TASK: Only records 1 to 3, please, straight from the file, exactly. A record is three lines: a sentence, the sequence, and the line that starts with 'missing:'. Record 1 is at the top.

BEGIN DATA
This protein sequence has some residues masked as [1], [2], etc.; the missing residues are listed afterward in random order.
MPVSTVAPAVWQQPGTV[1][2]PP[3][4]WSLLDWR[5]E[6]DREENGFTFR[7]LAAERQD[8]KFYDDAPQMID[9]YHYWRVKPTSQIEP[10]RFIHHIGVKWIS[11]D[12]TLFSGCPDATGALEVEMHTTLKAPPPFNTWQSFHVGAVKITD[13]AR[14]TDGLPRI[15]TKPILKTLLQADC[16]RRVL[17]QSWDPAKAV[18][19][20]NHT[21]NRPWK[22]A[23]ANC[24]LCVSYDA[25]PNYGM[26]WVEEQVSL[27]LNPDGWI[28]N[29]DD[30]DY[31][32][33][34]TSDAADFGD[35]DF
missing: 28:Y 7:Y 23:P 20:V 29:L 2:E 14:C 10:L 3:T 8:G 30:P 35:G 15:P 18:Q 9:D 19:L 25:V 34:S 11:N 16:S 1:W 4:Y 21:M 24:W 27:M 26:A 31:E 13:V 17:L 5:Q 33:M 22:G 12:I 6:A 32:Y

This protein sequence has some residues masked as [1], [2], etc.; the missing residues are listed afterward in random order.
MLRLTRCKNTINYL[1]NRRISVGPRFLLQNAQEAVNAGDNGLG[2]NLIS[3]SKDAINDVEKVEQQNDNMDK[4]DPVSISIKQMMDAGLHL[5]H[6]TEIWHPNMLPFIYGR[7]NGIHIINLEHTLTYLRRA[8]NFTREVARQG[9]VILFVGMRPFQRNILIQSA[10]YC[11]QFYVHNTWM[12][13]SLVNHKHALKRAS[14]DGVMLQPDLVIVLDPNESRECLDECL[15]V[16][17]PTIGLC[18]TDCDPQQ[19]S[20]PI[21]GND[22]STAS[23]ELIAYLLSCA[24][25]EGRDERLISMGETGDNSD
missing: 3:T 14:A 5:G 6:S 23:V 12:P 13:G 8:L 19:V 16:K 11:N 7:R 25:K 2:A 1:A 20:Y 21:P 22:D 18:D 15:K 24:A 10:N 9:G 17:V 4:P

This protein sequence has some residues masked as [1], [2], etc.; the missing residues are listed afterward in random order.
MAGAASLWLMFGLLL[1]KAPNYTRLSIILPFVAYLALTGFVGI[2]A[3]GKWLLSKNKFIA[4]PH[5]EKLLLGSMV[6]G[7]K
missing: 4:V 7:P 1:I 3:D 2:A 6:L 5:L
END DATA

This protein sequence has some residues masked as [1], [2], etc.; the missing residues are listed afterward in random order.
MPVSTVAPAVWQQPGTV[1][2]PP[3][4]WSLLDWR[5]E[6]DREENGFTFR[7]LAAERQD[8]KFYDDAPQMID[9]YHYWRVKPTSQIEP[10]RFIHHIGVKWIS[11]D[12]TLFSGCPDATGALEVEMHTTLKAPPPFNTWQSFHVGAVKITD[13]AR[14]TDGLPRI[15]TKPILKTLLQADC[16]RRVL[17]QSWDPAKAV[18][19][20]NHT[21]NRPWK[22]A[23]ANC[24]LCVSYDA[25]PNYGM[26]WVEEQVSL[27]LNPDGWI[28]N[29]DD[30]DY[31][32][33][34]TSDAADFGD[35]DF
missing: 28:Y 7:Y 23:P 20:V 29:L 2:E 14:C 10:L 3:T 8:G 30:P 35:G 15:P 18:Q 9:D 19:L 25:V 34:S 11:N 16:S 1:W 4:Y 21:M 24:W 27:M 26:A 31:E 13:V 17:L 5:Q 33:M 22:G 12:I 6:A 32:Y

This protein sequence has some residues masked as [1], [2], etc.; the missing residues are listed afterward in random order.
MLRLTRCKNTINYL[1]NRRISVGPRFLLQNAQEAVNAGDNGLG[2]NLIS[3]SKDAINDVEKVEQQNDNMDK[4]DPVSISIKQMMDAGLHL[5]H[6]TEIWHPNMLPFIYGR[7]NGIHIINLEHTLTYLRRA[8]NFTREVARQG[9]VILFVGMRPFQRNILIQSA[10]YC[11]QFYVHNTWM[12][13]SLVNHKHALKRAS[14]DGVMLQPDLVIVLDPNESRECLDECL[15]V[16][17]PTIGLC[18]TDCDPQQ[19]S[20]PI[21]GND[22]STAS[23]ELIAYLLSCA[24][25]EGRDERLISMGETGDNSD
missing: 3:T 14:A 5:G 6:S 23:V 12:P 13:G 8:L 19:V 16:K 11:N 7:R 25:K 2:A 1:A 20:Y 21:P 22:D 18:D 15:K 24:A 10:N 9:G 17:V 4:P

This protein sequence has some residues masked as [1], [2], etc.; the missing residues are listed afterward in random order.
MAGAASLWLMFGLLL[1]KAPNYTRLSIILPFVAYLALTGFVGI[2]A[3]GKWLLSKNKFIA[4]PH[5]EKLLLGSMV[6]G[7]K
missing: 4:V 7:P 1:I 3:D 2:A 6:L 5:L